It recognizes that we all outgrow our playthings — and discover there are real villains in the world
I am decades past sleeping with stuffed animals, but after seeing “Toy Story 3,” I came home and pulled my once plush Mr. Bunny out of a box tucked away high up in a closet.
Holding this faded version of Mr. Bunny again made me both happy and sad. It was the same mix of emotions I felt watching “Toy Story 3,” the latest installment of the animated series that so dazzlingly launched Pixar when the first “Toy Story” arrived 15 years ago.
That’s the key to the best of Pixar’s films — the movies can put the adult you in touch with your inner child, even as you view the emotions evoked with a grown-up clarity.
As a child, one’s reactions to most things are simple. Happy. Sad. Mad. Meltdown. Or, as my nephew once memorably complained when he was 3, “I not happy!”
As an adult, our emotions become more complex as our concerns extend beyond the next meal and just ourselves to jobs, family, finances, world affairs, etc.
We come to understand that we can — and frequently do — experience multiple emotions simultaneously, that it is possible to laugh and cry at the same time. Just ask anyone who has been to a memorial service where the humorously endearing antics and personality quirks of the recently departed were recalled.
When a Pixar film fires on all cylinders, it gets to you in exactly the same way. Consider the miraculous silent montage in last year’s “Up,” which showed the decades-long arc of the elderly male hero’s marriage. If you weren’t smiling through tears while watching that, your heart is made of solid granite.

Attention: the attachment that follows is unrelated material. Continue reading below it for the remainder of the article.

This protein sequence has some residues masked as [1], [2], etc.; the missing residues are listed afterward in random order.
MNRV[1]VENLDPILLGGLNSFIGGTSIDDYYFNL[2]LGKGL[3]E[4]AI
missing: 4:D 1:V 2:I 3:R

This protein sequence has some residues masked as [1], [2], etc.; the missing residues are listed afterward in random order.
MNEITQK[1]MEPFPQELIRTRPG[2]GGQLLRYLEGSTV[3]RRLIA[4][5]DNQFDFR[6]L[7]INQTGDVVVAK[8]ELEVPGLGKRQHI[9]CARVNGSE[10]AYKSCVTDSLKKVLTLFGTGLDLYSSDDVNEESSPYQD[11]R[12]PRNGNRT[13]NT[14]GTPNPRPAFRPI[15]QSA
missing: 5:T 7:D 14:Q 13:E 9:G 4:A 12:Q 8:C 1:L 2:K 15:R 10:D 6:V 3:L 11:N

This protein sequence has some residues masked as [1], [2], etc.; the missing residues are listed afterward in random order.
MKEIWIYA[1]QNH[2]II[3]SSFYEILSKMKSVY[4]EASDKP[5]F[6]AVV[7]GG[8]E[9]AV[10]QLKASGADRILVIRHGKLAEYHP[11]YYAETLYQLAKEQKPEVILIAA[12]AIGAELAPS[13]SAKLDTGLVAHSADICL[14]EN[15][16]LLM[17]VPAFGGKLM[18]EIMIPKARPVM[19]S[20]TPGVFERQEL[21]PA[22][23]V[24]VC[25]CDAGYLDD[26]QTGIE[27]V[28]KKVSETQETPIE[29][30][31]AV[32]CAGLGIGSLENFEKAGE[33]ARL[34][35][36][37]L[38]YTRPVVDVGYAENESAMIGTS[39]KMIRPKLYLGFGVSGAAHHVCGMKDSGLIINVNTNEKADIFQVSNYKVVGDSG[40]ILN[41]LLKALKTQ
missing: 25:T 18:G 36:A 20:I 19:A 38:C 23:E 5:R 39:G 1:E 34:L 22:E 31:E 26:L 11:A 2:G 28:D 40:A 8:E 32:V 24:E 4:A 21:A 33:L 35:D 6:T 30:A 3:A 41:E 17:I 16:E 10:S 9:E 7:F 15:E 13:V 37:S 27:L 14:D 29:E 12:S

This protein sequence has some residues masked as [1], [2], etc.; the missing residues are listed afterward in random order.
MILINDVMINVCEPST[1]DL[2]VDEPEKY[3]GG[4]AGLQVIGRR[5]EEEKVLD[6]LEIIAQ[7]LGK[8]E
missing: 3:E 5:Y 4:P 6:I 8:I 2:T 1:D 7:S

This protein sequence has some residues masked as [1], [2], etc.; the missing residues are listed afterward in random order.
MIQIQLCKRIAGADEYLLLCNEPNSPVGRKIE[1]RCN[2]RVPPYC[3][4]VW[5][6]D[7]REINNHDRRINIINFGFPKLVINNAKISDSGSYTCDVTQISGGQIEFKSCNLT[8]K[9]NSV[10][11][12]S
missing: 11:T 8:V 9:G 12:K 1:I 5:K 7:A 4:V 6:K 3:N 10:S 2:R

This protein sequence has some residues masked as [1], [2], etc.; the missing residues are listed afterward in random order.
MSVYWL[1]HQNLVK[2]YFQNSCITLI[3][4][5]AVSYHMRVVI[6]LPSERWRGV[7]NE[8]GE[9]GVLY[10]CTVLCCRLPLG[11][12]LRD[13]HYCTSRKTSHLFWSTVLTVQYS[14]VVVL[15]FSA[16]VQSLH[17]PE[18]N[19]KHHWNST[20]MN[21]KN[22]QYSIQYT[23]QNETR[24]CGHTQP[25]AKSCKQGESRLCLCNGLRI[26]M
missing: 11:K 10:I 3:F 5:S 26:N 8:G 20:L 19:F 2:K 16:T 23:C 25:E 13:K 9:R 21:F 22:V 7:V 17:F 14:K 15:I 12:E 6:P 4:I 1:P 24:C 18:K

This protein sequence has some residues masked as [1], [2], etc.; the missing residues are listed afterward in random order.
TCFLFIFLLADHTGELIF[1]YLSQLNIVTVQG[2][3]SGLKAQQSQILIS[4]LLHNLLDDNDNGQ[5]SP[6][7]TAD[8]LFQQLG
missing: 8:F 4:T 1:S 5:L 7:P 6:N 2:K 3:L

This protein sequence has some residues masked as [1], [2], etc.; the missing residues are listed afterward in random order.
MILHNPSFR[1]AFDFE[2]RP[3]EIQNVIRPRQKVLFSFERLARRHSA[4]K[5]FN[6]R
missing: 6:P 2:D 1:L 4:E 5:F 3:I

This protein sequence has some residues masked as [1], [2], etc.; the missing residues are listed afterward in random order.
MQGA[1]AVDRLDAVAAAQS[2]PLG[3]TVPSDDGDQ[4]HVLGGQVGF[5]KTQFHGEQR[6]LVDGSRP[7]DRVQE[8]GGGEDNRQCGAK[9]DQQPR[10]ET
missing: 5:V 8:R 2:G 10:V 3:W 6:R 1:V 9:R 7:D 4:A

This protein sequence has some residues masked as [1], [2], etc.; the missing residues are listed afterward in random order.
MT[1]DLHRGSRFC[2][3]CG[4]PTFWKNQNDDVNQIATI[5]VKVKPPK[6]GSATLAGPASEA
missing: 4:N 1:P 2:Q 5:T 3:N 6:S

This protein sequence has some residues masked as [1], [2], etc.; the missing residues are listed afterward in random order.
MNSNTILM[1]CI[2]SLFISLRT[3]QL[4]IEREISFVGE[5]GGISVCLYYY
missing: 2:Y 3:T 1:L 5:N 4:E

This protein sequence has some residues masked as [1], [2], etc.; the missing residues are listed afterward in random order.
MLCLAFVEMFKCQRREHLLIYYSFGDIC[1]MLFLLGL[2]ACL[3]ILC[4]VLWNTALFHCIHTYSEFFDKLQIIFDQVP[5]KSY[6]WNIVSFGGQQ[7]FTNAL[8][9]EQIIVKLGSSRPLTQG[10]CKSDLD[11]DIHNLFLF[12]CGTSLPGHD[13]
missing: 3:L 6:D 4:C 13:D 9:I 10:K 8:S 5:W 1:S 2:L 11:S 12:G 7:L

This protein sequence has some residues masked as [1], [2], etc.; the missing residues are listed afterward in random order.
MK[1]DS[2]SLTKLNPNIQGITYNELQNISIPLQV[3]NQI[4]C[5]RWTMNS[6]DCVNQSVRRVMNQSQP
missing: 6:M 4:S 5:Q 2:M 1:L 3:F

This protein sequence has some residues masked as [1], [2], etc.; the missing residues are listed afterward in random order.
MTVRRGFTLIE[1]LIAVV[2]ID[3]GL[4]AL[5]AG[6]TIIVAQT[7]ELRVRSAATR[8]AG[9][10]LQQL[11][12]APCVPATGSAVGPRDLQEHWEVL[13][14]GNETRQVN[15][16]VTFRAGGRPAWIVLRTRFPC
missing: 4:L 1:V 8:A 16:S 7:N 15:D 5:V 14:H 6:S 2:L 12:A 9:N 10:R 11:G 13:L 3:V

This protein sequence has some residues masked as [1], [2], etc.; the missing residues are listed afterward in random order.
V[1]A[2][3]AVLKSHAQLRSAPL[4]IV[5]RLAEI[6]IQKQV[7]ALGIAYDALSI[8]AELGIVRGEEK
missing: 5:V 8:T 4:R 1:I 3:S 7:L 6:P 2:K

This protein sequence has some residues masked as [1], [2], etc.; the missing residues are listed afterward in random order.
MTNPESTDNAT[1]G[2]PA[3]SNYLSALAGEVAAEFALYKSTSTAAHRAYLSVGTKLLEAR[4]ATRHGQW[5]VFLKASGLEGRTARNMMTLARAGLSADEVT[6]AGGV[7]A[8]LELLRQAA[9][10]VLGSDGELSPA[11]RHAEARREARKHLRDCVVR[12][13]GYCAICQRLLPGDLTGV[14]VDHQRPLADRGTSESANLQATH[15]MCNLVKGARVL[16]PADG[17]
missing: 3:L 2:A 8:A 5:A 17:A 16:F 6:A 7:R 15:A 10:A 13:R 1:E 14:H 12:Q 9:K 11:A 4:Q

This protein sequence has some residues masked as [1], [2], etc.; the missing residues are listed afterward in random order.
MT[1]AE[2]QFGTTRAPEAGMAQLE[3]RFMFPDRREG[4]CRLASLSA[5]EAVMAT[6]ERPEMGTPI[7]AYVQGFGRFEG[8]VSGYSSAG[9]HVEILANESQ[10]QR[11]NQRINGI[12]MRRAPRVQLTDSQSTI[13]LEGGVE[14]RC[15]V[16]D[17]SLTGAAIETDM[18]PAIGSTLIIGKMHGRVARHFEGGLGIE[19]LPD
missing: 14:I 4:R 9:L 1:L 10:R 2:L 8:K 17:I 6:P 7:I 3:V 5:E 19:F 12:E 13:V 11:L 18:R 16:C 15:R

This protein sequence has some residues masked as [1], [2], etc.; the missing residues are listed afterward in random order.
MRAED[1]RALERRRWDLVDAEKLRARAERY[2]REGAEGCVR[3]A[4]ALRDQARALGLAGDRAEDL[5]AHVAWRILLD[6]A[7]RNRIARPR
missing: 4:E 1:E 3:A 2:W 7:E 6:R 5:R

Pixar movies have offered plenty of other similar evocative moments through the years, moments of pitch-perfect emotional distillation: a fish father’s panic at losing his son in 2003’s “Finding Nemo”; parents rediscovering their superhero purpose in 2004’s “The Incredibles”; and cowboy toy hero Woody’s unwavering love for Andy, his owner, in any of the “Toy Story” films.
“Toy Story 3” is about what happens to toys — specifically, Woody, spaceman Buzz Lightyear, cowgirl Jessie and the rest of the familiar gang — when Andy outgrows them. Do they remain loyal to Andy and wait in a box in the attic for the day when he returns from college and maybe unpacks them, or do they find new lives for themselves and transfer their loyalties to new pipsqueak who’ll play with them?
It never quite reaches the heights of the first “Toy Story” or its even better 1999 sequel. The story isn’t as fresh, and some of the emotions feel recycled.
But it’s still more inventive, clever and laugh-out-loud funny than any other movie out there now. Really. And “3” finds its heart as its various threads come together in the final 20 minutes, when the toys — spoiler alert! — survive a harrowing journey through a landfill, are rescued by a literal dues ex machina and learn that life is about change and moving on even as one treasures one’s memories of the past.
The ending is bittersweet. It left the 7-year old sitting next to me bereft. “But I don’t want to give away my toys, ever,” she wailed through her tears.
Adults will have a more complicated reaction. Many will tear up (OK, I did), knowing that the toys finding a new owner is indeed a happy ending but being sad that Andy has to grow up.
Inevitably, though, we all grow up and outgrow our playthings. We discover that there are real villains in the world, not just ones made of plastic, and that the would-be, fleshly versions of Woody and Buzz Lightyear can’t save or fix everything.
It is the wonder of Pixar films that they recognize and put us in touch with that duality: that inside the hardened adult most of us have become lurks that still innocent child, and we long to get back to that more uncomplicated time, even as we know it’s impossible.
Mr. Bunny is still Mr. Bunny, and he’s waiting for me in his box. I guess maybe it really is time for me to give him away.